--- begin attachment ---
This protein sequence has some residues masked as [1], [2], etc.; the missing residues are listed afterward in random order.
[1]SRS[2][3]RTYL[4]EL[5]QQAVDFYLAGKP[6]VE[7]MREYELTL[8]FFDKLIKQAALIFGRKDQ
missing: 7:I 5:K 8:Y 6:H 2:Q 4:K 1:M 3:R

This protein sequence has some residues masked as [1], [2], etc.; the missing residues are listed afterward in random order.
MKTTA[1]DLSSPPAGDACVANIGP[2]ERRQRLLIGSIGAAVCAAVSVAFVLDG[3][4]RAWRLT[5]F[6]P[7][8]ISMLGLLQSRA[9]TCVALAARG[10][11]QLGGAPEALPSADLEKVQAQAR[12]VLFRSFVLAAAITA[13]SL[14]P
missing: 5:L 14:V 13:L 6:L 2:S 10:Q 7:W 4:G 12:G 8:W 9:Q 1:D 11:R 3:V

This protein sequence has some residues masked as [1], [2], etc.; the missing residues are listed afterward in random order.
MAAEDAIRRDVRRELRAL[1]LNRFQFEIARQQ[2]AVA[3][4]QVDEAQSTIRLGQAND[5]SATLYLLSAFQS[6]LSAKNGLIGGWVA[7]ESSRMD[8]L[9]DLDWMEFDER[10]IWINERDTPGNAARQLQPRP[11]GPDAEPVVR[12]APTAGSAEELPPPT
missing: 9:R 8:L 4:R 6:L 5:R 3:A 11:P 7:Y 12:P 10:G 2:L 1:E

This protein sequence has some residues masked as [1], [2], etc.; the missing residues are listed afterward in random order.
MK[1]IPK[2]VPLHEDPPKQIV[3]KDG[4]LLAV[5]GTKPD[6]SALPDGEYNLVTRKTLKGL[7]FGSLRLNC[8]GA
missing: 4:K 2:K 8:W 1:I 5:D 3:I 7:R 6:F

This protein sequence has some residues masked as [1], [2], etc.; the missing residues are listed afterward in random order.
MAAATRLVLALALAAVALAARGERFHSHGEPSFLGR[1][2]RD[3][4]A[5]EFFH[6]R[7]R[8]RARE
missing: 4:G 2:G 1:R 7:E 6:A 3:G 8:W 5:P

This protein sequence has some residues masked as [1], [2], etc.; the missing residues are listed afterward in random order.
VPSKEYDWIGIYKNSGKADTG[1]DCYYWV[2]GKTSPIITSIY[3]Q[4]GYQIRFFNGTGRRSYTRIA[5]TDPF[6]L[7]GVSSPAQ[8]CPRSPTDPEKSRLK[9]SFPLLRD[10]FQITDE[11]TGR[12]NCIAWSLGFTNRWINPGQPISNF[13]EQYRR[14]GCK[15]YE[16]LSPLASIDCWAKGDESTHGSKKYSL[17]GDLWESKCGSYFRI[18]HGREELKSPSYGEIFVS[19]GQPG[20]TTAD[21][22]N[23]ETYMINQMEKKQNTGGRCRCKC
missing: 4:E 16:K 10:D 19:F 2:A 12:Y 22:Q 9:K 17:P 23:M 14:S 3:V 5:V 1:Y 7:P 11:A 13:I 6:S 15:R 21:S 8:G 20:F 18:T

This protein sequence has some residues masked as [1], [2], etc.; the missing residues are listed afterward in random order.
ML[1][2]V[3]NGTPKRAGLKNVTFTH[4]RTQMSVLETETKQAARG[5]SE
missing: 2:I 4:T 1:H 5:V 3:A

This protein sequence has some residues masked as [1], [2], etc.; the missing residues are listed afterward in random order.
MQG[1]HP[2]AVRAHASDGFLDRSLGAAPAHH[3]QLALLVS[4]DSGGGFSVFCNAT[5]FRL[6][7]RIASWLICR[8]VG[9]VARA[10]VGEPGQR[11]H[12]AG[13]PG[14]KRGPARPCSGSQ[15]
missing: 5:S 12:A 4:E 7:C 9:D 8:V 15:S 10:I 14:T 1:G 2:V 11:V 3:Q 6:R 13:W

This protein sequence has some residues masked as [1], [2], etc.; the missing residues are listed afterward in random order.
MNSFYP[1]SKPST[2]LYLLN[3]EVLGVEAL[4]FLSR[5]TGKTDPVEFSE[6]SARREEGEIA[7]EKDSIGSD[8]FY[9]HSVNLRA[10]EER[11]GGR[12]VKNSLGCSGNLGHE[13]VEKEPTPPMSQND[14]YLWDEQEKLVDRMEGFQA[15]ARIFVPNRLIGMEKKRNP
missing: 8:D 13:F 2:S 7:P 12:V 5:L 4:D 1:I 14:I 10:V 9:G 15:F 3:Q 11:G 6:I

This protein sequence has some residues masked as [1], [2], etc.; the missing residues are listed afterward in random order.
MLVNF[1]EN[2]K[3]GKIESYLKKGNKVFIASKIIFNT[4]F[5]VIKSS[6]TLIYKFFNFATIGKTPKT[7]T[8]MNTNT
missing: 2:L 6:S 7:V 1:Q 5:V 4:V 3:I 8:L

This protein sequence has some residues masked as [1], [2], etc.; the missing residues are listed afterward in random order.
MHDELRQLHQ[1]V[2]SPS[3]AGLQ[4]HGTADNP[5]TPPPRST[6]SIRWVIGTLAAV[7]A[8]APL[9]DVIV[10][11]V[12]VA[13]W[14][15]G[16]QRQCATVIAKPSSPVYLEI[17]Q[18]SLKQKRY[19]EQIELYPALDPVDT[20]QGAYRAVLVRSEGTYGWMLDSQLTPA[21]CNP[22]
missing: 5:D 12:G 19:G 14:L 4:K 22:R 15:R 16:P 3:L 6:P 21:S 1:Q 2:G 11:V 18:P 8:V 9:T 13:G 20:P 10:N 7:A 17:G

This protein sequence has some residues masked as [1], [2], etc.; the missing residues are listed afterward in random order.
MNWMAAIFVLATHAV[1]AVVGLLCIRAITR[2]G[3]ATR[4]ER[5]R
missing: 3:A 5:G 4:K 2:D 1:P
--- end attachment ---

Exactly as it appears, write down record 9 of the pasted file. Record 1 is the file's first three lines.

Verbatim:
This protein sequence has some residues masked as [1], [2], etc.; the missing residues are listed afterward in random order.
MNSFYP[1]SKPST[2]LYLLN[3]EVLGVEAL[4]FLSR[5]TGKTDPVEFSE[6]SARREEGEIA[7]EKDSIGSD[8]FY[9]HSVNLRA[10]EER[11]GGR[12]VKNSLGCSGNLGHE[13]VEKEPTPPMSQND[14]YLWDEQEKLVDRMEGFQA[15]ARIFVPNRLIGMEKKRNP
missing: 8:D 13:F 2:S 7:P 12:V 5:L 4:D 1:I 14:I 10:V 9:G 15:F 3:Q 11:G 6:I